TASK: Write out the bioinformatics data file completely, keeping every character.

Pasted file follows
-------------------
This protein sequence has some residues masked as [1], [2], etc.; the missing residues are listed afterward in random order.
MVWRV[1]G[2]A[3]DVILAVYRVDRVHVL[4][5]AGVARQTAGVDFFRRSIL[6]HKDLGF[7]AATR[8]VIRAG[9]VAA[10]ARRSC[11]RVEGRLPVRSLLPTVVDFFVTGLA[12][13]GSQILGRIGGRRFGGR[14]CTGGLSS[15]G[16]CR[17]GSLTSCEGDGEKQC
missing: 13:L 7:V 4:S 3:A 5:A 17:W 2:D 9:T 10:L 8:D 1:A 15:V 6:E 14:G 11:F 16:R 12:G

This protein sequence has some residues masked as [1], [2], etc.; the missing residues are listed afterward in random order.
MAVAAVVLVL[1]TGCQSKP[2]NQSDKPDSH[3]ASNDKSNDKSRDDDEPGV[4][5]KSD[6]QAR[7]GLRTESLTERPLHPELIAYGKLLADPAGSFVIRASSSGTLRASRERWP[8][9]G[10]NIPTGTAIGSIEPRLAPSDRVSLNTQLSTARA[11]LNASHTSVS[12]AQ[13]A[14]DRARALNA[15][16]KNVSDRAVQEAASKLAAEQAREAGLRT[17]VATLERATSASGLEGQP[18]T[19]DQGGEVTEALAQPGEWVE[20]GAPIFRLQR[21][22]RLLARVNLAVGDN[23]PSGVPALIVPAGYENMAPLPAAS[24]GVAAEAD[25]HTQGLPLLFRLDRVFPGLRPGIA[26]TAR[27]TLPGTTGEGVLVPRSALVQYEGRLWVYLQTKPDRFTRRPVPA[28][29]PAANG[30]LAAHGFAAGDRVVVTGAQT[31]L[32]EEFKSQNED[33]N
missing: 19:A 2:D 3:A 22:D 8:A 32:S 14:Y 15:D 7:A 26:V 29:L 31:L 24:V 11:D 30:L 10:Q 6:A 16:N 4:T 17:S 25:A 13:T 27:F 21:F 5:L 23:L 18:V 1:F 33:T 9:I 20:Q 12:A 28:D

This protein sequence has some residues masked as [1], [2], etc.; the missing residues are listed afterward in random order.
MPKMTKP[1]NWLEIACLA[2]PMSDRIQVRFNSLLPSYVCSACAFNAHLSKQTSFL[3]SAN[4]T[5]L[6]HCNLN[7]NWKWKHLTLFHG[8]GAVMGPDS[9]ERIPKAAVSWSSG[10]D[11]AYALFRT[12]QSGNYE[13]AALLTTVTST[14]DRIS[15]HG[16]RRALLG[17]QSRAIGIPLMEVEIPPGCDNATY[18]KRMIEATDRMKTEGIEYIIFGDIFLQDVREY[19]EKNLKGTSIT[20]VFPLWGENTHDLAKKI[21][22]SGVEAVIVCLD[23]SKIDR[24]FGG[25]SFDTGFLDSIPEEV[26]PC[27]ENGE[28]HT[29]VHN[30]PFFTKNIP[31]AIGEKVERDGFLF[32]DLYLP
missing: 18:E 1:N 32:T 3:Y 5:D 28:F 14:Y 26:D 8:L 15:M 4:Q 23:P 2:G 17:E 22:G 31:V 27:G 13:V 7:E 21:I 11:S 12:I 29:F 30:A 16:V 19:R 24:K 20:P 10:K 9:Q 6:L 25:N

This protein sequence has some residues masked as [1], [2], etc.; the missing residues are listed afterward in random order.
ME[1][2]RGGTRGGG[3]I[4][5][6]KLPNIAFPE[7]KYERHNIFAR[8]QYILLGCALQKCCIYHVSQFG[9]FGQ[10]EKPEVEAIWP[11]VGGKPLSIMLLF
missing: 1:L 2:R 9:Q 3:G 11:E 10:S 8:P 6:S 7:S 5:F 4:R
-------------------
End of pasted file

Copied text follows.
This protein sequence has some residues masked as [1], [2], etc.; the missing residues are listed afterward in random order.
MVWRV[1]G[2]A[3]DVILAVYRVDRVHVL[4][5]AGVARQTAGVDFFRRSIL[6]HKDLGF[7]AATR[8]VIRAG[9]VAA[10]ARRSC[11]RVEGRLPVRSLLPTVVDFFVTGLA[12][13]GSQILGRIGGRRFGGR[14]CTGGLSS[15]G[16]CR[17]GSLTSCEGDGEKQC
missing: 13:L 7:V 4:S 3:A 5:A 17:W 2:D 9:T 10:L 8:D 1:A 15:V 6:E 14:G 11:F 16:R 12:G

This protein sequence has some residues masked as [1], [2], etc.; the missing residues are listed afterward in random order.
MAVAAVVLVL[1]TGCQSKP[2]NQSDKPDSH[3]ASNDKSNDKSRDDDEPGV[4][5]KSD[6]QAR[7]GLRTESLTERPLHPELIAYGKLLADPAGSFVIRASSSGTLRASRERWP[8][9]G[10]NIPTGTAIGSIEPRLAPSDRVSLNTQLSTARA[11]LNASHTSVS[12]AQ[13]A[14]DRARALNA[15][16]KNVSDRAVQEAASKLAAEQAREAGLRT[17]VATLERATSASGLEGQP[18]T[19]DQGGEVTEALAQPGEWVE[20]GAPIFRLQR[21][22]RLLARVNLAVGDN[23]PSGVPALIVPAGYENMAPLPAAS[24]GVAAEAD[25]HTQGLPLLFRLDRVFPGLRPGIA[26]TAR[27]TLPGTTGEGVLVPRSALVQYEGRLWVYLQTKPDRFTRRPVPA[28][29]PAANG[30]LAAHGFAAGDRVVVTGAQT[31]L[32]EEFKSQNED[33]N
missing: 19:A 2:D 3:A 22:D 8:A 32:S 14:Y 15:D 7:A 26:V 29:L 31:L 24:V 11:D 30:L 10:Q 6:A 16:N 4:T 17:S 25:A 13:T 27:F 21:F 5:L 23:L 18:V 1:F 33:T 9:I 20:Q 12:A 28:D

This protein sequence has some residues masked as [1], [2], etc.; the missing residues are listed afterward in random order.
MPKMTKP[1]NWLEIACLA[2]PMSDRIQVRFNSLLPSYVCSACAFNAHLSKQTSFL[3]SAN[4]T[5]L[6]HCNLN[7]NWKWKHLTLFHG[8]GAVMGPDS[9]ERIPKAAVSWSSG[10]D[11]AYALFRT[12]QSGNYE[13]AALLTTVTST[14]DRIS[15]HG[16]RRALLG[17]QSRAIGIPLMEVEIPPGCDNATY[18]KRMIEATDRMKTEGIEYIIFGDIFLQDVREY[19]EKNLKGTSIT[20]VFPLWGENTHDLAKKI[21][22]SGVEAVIVCLD[23]SKIDR[24]FGG[25]SFDTGFLDSIPEEV[26]PC[27]ENGE[28]HT[29]VHN[30]PFFTKNIP[31]AIGEKVERDGFLF[32]DLYLP
missing: 18:E 1:N 32:T 3:Y 5:D 28:F 14:Y 26:D 8:L 15:M 4:Q 23:P 2:G 17:E 22:G 31:V 27:G 13:V 7:E 21:I 11:S 12:I 29:F 30:A 16:V 19:R 24:K 20:P 10:K 9:Q 6:L 25:N

This protein sequence has some residues masked as [1], [2], etc.; the missing residues are listed afterward in random order.
ME[1][2]RGGTRGGG[3]I[4][5][6]KLPNIAFPE[7]KYERHNIFAR[8]QYILLGCALQKCCIYHVSQFG[9]FGQ[10]EKPEVEAIWP[11]VGGKPLSIMLLF
missing: 1:L 2:R 9:Q 3:G 11:E 10:S 8:P 6:S 7:S 5:F 4:R